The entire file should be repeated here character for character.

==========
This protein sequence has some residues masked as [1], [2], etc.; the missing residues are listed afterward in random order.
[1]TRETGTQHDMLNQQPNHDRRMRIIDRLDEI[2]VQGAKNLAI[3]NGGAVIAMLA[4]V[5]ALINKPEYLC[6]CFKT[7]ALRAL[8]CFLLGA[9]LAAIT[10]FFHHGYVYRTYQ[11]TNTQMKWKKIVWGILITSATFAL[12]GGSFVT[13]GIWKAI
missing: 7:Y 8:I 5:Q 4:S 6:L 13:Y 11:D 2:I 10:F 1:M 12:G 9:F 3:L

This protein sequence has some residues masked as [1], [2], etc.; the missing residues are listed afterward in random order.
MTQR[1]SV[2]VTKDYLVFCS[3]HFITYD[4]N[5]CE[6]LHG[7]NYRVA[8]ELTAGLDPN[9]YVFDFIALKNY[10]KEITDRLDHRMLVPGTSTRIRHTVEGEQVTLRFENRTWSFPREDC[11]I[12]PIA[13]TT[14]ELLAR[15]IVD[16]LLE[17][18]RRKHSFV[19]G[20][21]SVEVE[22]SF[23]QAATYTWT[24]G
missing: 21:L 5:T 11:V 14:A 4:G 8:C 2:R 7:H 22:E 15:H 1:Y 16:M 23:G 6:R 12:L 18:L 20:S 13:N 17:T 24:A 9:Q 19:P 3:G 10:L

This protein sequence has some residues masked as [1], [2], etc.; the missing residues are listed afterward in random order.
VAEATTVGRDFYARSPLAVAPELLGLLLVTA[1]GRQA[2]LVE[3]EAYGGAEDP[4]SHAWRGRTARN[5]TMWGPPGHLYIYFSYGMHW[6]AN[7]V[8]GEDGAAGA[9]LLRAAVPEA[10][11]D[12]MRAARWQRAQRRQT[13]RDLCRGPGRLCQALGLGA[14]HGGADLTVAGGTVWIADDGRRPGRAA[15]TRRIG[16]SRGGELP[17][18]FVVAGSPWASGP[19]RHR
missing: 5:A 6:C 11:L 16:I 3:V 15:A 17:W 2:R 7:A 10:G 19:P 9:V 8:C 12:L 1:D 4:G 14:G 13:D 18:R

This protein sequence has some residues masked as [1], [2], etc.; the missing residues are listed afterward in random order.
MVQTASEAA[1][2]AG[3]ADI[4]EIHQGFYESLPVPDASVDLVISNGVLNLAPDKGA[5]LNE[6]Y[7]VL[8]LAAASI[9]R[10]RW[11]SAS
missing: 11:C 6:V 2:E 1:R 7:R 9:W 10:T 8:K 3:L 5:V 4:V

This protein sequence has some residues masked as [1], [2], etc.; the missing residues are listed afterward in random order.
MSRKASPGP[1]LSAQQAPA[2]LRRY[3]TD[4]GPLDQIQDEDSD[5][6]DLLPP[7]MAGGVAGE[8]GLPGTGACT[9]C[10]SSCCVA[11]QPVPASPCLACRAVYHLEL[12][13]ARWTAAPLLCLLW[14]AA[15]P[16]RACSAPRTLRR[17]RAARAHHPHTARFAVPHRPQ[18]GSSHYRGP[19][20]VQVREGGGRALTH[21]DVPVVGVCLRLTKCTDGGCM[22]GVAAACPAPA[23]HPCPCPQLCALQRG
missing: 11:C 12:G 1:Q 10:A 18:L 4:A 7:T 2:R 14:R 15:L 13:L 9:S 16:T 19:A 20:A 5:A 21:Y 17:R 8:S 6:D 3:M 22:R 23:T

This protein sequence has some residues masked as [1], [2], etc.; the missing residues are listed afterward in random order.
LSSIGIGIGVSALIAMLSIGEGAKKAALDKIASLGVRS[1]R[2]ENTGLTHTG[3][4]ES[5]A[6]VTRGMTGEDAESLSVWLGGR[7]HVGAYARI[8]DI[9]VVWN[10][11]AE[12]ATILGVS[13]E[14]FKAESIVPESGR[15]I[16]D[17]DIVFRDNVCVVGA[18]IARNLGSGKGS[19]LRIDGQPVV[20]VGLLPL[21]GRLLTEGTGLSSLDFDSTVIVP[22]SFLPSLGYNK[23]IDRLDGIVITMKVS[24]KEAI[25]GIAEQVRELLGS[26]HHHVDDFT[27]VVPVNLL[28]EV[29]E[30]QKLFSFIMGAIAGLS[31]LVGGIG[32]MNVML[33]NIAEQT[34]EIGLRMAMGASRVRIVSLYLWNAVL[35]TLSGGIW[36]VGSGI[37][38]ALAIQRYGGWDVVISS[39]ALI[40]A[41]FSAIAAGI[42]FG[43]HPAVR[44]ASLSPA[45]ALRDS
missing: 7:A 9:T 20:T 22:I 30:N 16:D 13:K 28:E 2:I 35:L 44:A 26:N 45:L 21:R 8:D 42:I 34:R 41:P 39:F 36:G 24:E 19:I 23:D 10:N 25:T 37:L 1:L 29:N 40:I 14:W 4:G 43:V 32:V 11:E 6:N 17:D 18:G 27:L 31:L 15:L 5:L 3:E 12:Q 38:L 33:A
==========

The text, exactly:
This protein sequence has some residues masked as [1], [2], etc.; the missing residues are listed afterward in random order.
[1]TRETGTQHDMLNQQPNHDRRMRIIDRLDEI[2]VQGAKNLAI[3]NGGAVIAMLA[4]V[5]ALINKPEYLC[6]CFKT[7]ALRAL[8]CFLLGA[9]LAAIT[10]FFHHGYVYRTYQ[11]TNTQMKWKKIVWGILITSATFAL[12]GGSFVT[13]GIWKAI
missing: 7:Y 8:I 5:Q 4:S 6:L 13:Y 11:D 2:I 10:F 1:M 12:G 9:F 3:L

This protein sequence has some residues masked as [1], [2], etc.; the missing residues are listed afterward in random order.
MTQR[1]SV[2]VTKDYLVFCS[3]HFITYD[4]N[5]CE[6]LHG[7]NYRVA[8]ELTAGLDPN[9]YVFDFIALKNY[10]KEITDRLDHRMLVPGTSTRIRHTVEGEQVTLRFENRTWSFPREDC[11]I[12]PIA[13]TT[14]ELLAR[15]IVD[16]LLE[17][18]RRKHSFV[19]G[20][21]SVEVE[22]SF[23]QAATYTWT[24]G
missing: 21:L 5:T 11:V 14:A 4:G 8:C 2:R 7:H 22:E 15:H 1:Y 16:M 23:G 6:R 12:L 18:L 20:S 13:N 17:T 24:A 9:Q 19:P 3:G 10:L

This protein sequence has some residues masked as [1], [2], etc.; the missing residues are listed afterward in random order.
VAEATTVGRDFYARSPLAVAPELLGLLLVTA[1]GRQA[2]LVE[3]EAYGGAEDP[4]SHAWRGRTARN[5]TMWGPPGHLYIYFSYGMHW[6]AN[7]V[8]GEDGAAGA[9]LLRAAVPEA[10][11]D[12]MRAARWQRAQRRQT[13]RDLCRGPGRLCQALGLGA[14]HGGADLTVAGGTVWIADDGRRPGRAA[15]TRRIG[16]SRGGELP[17][18]FVVAGSPWASGP[19]RHR
missing: 5:A 6:C 11:L 16:I 3:V 15:A 17:W 2:R 7:A 10:G 19:P 9:V 8:C 12:L 1:D 4:G 14:G 13:D 18:R

This protein sequence has some residues masked as [1], [2], etc.; the missing residues are listed afterward in random order.
MVQTASEAA[1][2]AG[3]ADI[4]EIHQGFYESLPVPDASVDLVISNGVLNLAPDKGA[5]LNE[6]Y[7]VL[8]LAAASI[9]R[10]RW[11]SAS
missing: 11:C 6:V 2:E 1:R 7:R 9:W 10:T 8:K 3:L 5:V 4:V

This protein sequence has some residues masked as [1], [2], etc.; the missing residues are listed afterward in random order.
MSRKASPGP[1]LSAQQAPA[2]LRRY[3]TD[4]GPLDQIQDEDSD[5][6]DLLPP[7]MAGGVAGE[8]GLPGTGACT[9]C[10]SSCCVA[11]QPVPASPCLACRAVYHLEL[12][13]ARWTAAPLLCLLW[14]AA[15]P[16]RACSAPRTLRR[17]RAARAHHPHTARFAVPHRPQ[18]GSSHYRGP[19][20]VQVREGGGRALTH[21]DVPVVGVCLRLTKCTDGGCM[22]GVAAACPAPA[23]HPCPCPQLCALQRG
missing: 11:C 12:G 1:Q 10:A 18:L 4:A 7:T 2:R 14:R 15:L 13:L 9:S 16:T 19:A 20:A 5:A 21:Y 17:R 8:S 6:D 3:M 22:R 23:T

This protein sequence has some residues masked as [1], [2], etc.; the missing residues are listed afterward in random order.
LSSIGIGIGVSALIAMLSIGEGAKKAALDKIASLGVRS[1]R[2]ENTGLTHTG[3][4]ES[5]A[6]VTRGMTGEDAESLSVWLGGR[7]HVGAYARI[8]DI[9]VVWN[10][11]AE[12]ATILGVS[13]E[14]FKAESIVPESGR[15]I[16]D[17]DIVFRDNVCVVGA[18]IARNLGSGKGS[19]LRIDGQPVV[20]VGLLPL[21]GRLLTEGTGLSSLDFDSTVIVP[22]SFLPSLGYNK[23]IDRLDGIVITMKVS[24]KEAI[25]GIAEQVRELLGS[26]HHHVDDFT[27]VVPVNLL[28]EV[29]E[30]QKLFSFIMGAIAGLS[31]LVGGIG[32]MNVML[33]NIAEQT[34]EIGLRMAMGASRVRIVSLYLWNAVL[35]TLSGGIW[36]VGSGI[37][38]ALAIQRYGGWDVVISS[39]ALI[40]A[41]FSAIAAGI[42]FG[43]HPAVR[44]ASLSPA[45]ALRDS
missing: 7:A 9:T 20:T 22:I 30:N 16:D 13:K 28:E 2:I 35:L 44:A 26:N 45:L 21:R 8:D 42:I 34:R 41:P 39:F 36:G 24:E 19:I 23:D 10:N 25:T 37:L 1:L 29:N 40:I 14:W 4:G 43:V 32:V 11:E 6:N 17:D 18:G 27:L 31:L 15:L 5:L 3:E 12:Q 38:L 33:A